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Estée Lauder is powering its latest skin care launch with a multicultural themed ad featuring its three most recently signed spokesmodels — intended to convey with both products and advertising images that diversity is beautiful.
This story first appeared in the March 18, 2011 issue of WWD. Subscribe Today.
Joan Smalls, Liu Wen and Constance Jablonski will appear together in the key advertising for the brand’s new skin care launches — Idealist Even Skintone Illuminator and Idealist Cooling Eye Illuminator. The products launch first in North America in June, followed by a European launch in July and a rollout to the remaining markets through September. In North America, TV and print advertising will begin running in June.
“Estée Lauder always used to say that any woman can be beautiful, and she expressed that in many ways, including through advertising,” said Aerin Lauder, senior vice president and creative director for Estée Lauder. “This campaign is a modern interpretation of some of the most memorable ads Estée created over the years. Joan, Liu Wen and Constance are all global beauties who will help us express all facets of beauty and write a new chapter for the brand.” Smalls is of Puerto Rican descent, while Liu is Asian and Jablonski is French.
“This is an important moment for the brand,” said Jane Hertzmark Hudis, global brand president for Estée Lauder. “These products are universal, and have both global and local relevance. We are going back to our heritage for our vision of the future.”
Idealist Even Skintone Illuminator is a fast-acting serum designed to address all key signs of uneven skin tone for all ethnicities, while Idealist Cooling Eye Illuminator, a product with two shades, addresses dark circles and puffiness for all skin tones.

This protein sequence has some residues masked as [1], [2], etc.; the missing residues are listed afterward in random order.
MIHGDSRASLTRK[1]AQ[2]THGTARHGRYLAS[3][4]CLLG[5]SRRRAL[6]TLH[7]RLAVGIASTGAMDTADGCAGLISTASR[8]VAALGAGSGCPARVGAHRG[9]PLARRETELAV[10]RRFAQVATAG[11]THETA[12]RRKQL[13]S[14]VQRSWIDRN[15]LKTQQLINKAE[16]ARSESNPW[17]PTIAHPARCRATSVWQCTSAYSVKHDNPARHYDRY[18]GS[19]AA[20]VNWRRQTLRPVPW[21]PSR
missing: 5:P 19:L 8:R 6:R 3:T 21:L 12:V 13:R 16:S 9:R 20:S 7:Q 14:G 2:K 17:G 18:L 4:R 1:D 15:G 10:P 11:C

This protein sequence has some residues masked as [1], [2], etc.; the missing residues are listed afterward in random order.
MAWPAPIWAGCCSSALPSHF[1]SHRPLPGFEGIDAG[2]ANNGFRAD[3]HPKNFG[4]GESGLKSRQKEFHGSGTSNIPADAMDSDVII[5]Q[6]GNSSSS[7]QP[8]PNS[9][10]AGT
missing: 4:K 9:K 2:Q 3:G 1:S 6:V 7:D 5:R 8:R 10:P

The serum is powered by the proprietary Triple-Optic Technology, a blend which is intended to immediately provide skin with a brighter, more luminous look, as well as CorrectTone Technology, which includes an optimized Glucosamine-DP molecule blend (Idealist’s signature glucosamine combined with dimethoxytolyl propylresorcinol), as well as Vitamin C and botanical extracts. Anti-irritants licorice and gentian are intended to minimize the visible irritation that can cause redness, as well as contribute to the formation of dark spots. The Cooling Eye Illuminator uses the Triple-Optic Technology for immediate results, as well as the proprietary Dark Circle Correcting Complex, which uses pinoxide and magnolia extract in conjunction with a cooling ceramic applicator to reduce under-eye puffiness.
The serum will be offered in two sizes — 30 ml. for $58 and 50 ml. for $85 — and the Cooling Eye Illuminator will sell for $58 for 15 ml.
While Hudis and other Lauder executives declined comment on the market opportunity for the new products, industry sources estimated that together, the items could generate global retail sales of more than $200 million in their first year. About $85 million of that figure is expected to be done in North America, said sources, who also estimated that Lauder’s first-year spend on advertising (comprising TV, print and digital) would be about $35 million in North America. The brand is in about 2,200 department and specialty store doors in North America and also sells at esteelauder.com.
Craig McDean shot the print ads, while Harris Savides shot the TV spots. Three TV spots — one featuring each of the three models — have been filmed, noted Charisse Ford, senior vice president of global marketing for Estée Lauder. In July, Lauder will unveil in-store images of Hilary Rhoda, Jablonski, Liu and Smalls globally, with the intention of bringing the “Every Woman Can Be Beautiful” concept to life at counter, said Ford. In addition to the key print ad image, each model will have a freestanding print ad image highlighting the uneven skin tone concerns that apply to her particular ethnicity.
Sampling will be a large part of the campaign, noted Ford. More than 200,000 packette samples will be distributed to the public at launch and, prior to that, the brand is sampling full-sized products to 10,000 “influencers” who will be charged with spreading the word about them.